(Melissa Moseley / Associated…)
Hoping for something swift and painless is one thing if you're the target of an assassination. It's a futile wish, though, when you're subjected to the death that is the Ashton Kutcher- Katherine Heigl vehicle "Killers."
Is it some monstrosity of awfulness, as its lack of advance screening suggested? No, that would imply at least a spark of some kind. This is just an empty summer hodgepodge of stale romantic comedy exchanges, witlessness and lackluster action.
It's a movie that starts in sun-kissed Nice, France, and segues to faceless American suburbs, to give you an idea of its metaphorical trajectory. Nice is where neurotic dumpee Jen (Heigl) is licking her wounds from a bad breakup, accompanied by her overprotective parents ( Tom Selleck, Catherine O'Hara). Spencer (Kutcher) is there to off someone for the CIA.
Spencer's mopey face tells us he doesn't really like killing. Jen, talking to her tightly packed-in breasts ("Stay put!"), tells us she's into Spencer. (Heigl's breasts — ogled, self-grabbed, discussed, pointed to — are practically a third character.) Jen and Spence marry, he gives up government work — his past still a secret to his bride — and three years later, they are the denizens of manicured-lawn, wacky co-workers and wackier neighbors, until one of their inner circle tries to kill Spencer. Then another. It seems there's a $20-million bounty on his head and, regrettably, where this movie's concerned, an endless bounty of tired who's-an-assassin-now sequences, none of them surprising, exciting or funny.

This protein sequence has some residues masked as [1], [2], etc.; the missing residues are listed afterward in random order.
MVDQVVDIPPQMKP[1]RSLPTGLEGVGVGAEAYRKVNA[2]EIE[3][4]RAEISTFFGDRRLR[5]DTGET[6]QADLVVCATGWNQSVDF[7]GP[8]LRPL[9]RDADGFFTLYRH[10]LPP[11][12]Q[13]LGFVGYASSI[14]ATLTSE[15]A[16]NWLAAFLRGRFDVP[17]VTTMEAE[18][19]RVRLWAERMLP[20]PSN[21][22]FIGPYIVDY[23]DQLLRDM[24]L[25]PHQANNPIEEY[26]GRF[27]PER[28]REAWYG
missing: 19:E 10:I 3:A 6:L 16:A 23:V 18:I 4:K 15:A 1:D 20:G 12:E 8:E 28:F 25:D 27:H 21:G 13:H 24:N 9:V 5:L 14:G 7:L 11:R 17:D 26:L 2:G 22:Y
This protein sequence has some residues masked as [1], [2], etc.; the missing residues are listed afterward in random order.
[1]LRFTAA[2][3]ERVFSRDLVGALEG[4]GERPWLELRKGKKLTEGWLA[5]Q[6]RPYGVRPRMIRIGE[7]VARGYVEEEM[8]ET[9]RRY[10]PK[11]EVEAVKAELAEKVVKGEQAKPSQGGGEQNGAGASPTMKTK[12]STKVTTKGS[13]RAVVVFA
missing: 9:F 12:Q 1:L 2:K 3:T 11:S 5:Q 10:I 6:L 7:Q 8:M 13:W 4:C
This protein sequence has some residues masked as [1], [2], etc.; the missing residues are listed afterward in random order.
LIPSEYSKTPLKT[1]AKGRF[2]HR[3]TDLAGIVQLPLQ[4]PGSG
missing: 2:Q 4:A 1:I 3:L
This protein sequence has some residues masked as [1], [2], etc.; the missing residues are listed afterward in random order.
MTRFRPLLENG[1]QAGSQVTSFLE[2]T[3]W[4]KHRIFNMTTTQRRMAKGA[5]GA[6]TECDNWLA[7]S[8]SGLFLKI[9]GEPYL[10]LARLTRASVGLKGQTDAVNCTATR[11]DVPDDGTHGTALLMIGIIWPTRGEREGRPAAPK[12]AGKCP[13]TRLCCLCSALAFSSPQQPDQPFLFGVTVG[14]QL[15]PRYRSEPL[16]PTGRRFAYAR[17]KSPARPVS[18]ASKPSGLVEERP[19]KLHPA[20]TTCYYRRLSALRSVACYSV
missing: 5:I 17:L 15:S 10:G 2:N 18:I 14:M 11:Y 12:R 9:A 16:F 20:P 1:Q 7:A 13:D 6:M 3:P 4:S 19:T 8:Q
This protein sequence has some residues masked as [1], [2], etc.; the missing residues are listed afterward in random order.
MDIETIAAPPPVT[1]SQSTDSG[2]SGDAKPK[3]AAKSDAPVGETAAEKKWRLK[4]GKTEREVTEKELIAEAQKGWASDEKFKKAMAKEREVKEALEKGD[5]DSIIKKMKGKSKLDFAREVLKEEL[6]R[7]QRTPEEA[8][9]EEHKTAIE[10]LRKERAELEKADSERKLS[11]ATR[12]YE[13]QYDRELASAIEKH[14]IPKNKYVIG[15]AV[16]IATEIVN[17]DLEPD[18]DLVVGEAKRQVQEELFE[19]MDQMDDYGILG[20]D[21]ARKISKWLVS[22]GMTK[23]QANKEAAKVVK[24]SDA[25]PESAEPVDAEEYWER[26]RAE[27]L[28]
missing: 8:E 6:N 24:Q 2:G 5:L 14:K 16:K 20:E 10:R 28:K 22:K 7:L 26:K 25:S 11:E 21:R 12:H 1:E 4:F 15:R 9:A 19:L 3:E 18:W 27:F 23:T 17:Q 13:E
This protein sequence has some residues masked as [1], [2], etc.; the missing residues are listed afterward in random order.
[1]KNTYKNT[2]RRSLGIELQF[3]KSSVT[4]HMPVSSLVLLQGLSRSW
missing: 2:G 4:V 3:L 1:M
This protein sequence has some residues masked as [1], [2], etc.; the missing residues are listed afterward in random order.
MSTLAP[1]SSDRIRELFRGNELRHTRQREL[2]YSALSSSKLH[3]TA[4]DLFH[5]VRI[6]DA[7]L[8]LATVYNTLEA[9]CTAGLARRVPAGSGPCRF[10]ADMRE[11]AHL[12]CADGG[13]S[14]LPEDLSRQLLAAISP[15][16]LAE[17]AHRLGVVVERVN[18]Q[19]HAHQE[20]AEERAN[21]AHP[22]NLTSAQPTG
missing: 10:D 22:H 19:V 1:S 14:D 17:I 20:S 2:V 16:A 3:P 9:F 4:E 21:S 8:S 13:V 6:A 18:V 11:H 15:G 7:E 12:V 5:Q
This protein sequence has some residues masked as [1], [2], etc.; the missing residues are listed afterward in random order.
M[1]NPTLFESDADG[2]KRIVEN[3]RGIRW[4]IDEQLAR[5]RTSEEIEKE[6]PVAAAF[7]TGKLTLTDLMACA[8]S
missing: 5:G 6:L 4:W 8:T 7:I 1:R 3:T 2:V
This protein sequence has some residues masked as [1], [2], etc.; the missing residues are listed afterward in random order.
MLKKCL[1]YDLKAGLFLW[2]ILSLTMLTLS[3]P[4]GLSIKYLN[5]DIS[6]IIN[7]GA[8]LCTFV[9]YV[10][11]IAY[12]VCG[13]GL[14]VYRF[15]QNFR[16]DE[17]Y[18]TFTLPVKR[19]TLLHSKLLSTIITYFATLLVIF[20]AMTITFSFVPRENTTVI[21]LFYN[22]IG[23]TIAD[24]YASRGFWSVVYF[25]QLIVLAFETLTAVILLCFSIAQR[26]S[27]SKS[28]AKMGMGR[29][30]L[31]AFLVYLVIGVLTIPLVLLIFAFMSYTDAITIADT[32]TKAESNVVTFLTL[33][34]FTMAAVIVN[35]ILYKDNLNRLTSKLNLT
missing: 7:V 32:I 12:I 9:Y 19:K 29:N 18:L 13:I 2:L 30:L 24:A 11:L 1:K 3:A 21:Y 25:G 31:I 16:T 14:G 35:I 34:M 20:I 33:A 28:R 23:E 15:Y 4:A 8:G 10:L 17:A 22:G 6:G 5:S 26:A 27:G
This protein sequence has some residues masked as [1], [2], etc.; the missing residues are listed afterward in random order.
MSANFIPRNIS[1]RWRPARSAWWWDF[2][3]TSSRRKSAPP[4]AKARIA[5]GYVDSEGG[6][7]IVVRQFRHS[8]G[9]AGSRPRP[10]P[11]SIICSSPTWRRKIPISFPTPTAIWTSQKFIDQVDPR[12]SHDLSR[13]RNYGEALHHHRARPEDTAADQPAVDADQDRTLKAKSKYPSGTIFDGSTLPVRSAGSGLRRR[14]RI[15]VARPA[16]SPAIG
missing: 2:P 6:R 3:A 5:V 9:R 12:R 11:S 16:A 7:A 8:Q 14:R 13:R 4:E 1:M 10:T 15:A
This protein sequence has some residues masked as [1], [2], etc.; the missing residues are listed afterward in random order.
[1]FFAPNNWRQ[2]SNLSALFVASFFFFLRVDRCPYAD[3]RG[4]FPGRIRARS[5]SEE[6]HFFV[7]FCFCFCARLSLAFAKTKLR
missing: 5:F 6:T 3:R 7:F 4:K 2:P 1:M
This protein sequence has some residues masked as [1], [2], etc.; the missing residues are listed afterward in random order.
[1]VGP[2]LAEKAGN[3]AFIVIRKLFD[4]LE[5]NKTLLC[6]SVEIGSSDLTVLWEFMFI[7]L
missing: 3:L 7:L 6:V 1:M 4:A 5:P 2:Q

"Killers," whose screenplay is credited to Bob DeRosa and Ted Griffin, is the kind of high-concept mush that's an uphill climb for any director. But Robert Luketic is content to choose slick over funny at every turn, seemingly oblivious to the lack of chemistry between his leads. Kutcher's and Heigl's cutesy bickering has all the appeal of multimillionaire movie stars grousing over contract perks, and when Jen's possible pregnancy emerges, the lame jokes it inspires serves as a sad reminder of how promising Heigl's career seemed when she lighted up the screen as a mom-to-be in "Knocked Up."
Only Selleck turns his gruff papa into a source of wryness, earning a better laugh percentage than anyone else, even, surprisingly, O'Hara, who's saddled with a one-note alcoholic-mom role. As she pours drink after drink, laughing doesn't come to mind so much as envy.